Interim order

From Wikipedia, the free encyclopedia
Jump to: navigation, search

The term interim order refers to an order passed by a court during the pendency of the litigation. It is generally passed by the Court to ensure Status quo. The rationale for such orders to be passed by the Courts lie are best explained by Latin legal maxim "Actus curiae neminem gravabit" which translated to (English) stand for "an act of the court shall prejudice no one". Therefore to ensure that none of the interests of the parties to the litigation are harmed, the court may pass an interim order.

Interim orders passed by the court may be of various courts. The nature of the order essentially depends on the direction passed by the Court and on these basis they may be classified as under;

  • Restraining order (also called Injunction), which are passed to stop either party from acting in a particular manner during the pendency of the civil action. These are essential passed by the court to prevent situations in which either party may suffer a harm because the other party did/continued an act which was the matter in issue and
  • Directive order, which are passed to direct either part to continue to act in a particular manner till the conclusion of the trial or till further orders. These may be passed if the non-continuation of the act would cause harm to the other party.

In public international law, the "rough equivalent"[1] of an interim order is a provisional measure of protection, which can be "indicated" by the International Court of Justice.[1]

Requirement for Interim order[edit]

The manner and exercise of powers by the courts are prescribed under the laws of most nations. These may be either enacted by legislation in the form of procedural laws of the country (as done by, for example, the United Kingdom under the Civil Procedure Rules 1998 or are left by the legislature for the courts to determine for themselves (for example the Federal Rules of Civil Procedure). It is under these procedural laws that the power to issue interim orders may be conferred on the courts.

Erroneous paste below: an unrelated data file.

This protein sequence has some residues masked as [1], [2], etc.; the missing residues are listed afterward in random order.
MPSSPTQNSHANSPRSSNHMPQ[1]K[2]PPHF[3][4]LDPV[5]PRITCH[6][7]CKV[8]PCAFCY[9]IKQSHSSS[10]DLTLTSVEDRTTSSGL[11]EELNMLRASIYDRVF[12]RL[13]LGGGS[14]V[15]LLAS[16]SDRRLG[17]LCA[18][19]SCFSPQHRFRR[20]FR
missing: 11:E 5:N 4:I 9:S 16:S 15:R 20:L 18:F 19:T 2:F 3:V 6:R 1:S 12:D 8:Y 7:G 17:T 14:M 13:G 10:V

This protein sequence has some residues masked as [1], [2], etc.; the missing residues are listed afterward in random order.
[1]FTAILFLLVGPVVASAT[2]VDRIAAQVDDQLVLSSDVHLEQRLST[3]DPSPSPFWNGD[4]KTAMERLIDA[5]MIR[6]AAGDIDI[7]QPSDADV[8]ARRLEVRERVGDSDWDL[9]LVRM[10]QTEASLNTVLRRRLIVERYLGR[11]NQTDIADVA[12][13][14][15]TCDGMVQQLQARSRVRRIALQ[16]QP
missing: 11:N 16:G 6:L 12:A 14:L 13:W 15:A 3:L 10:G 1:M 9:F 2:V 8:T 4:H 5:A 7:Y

In India, interim orders may be passed by civil courts in matters before them. Such orders can be passed either under the Specific Relief Act passed by the Parliament of India in 1963 or in terms of Section 151 of the Civil Procedure Code of 1908, which recognises and retains some inherent powers with the civil courts. However the latter provision is usually seldom exercised. In terms of the 1963 Act,[2] an interim order may be passed by the court only if the following conditions are satisfied;

  1. Where there is a prima facie case in favour of the party seeking the order,
  2. Irreparable damage may be caused to the party if the order is not passed and such damage may not be ascertained in terms or money and payable as damages, and
  3. Where the balance of convenience lies with the party requesting for the order.

European Court of Human Rights[edit]

The European Court of Human Rights in Strasbourg, France, may grant interim measures to prevent a state from carrying out an action that could cause irreparable harm before the court has had an opportunity to hear and/or decide a case. The most common circumstance for when interim measures are granted is in cases of extradition or deportation where there is valid evidence that the detainee or asylum seeker would be at risk of torture or the death penalty. Under the court's case law, sending someone to a country where it is reasonable to believe he or she would be tortured amounts to a violation of Article 3 of the European Convention on Human Rights, which prohibits torture. Interim measures are temporary and expire once the court has made a final decision. They are also sometimes referred to as precautionary or preliminary measures.[3]

See also[edit]


  1. ^ a b Rosenne, Shabtai; Terry D. Gill (1989). The World Court: What it is and how it works. Leiden: Brill Publishers. p. 320. ISBN 978-90-247-3772-7. , see page 95
  2. ^ "Section 36, Specific Relief Act, 1963". 
  3. ^ Doebbler, Curtis Francis (2004). International Human Rights Law: Cases and Materials. CD Pub.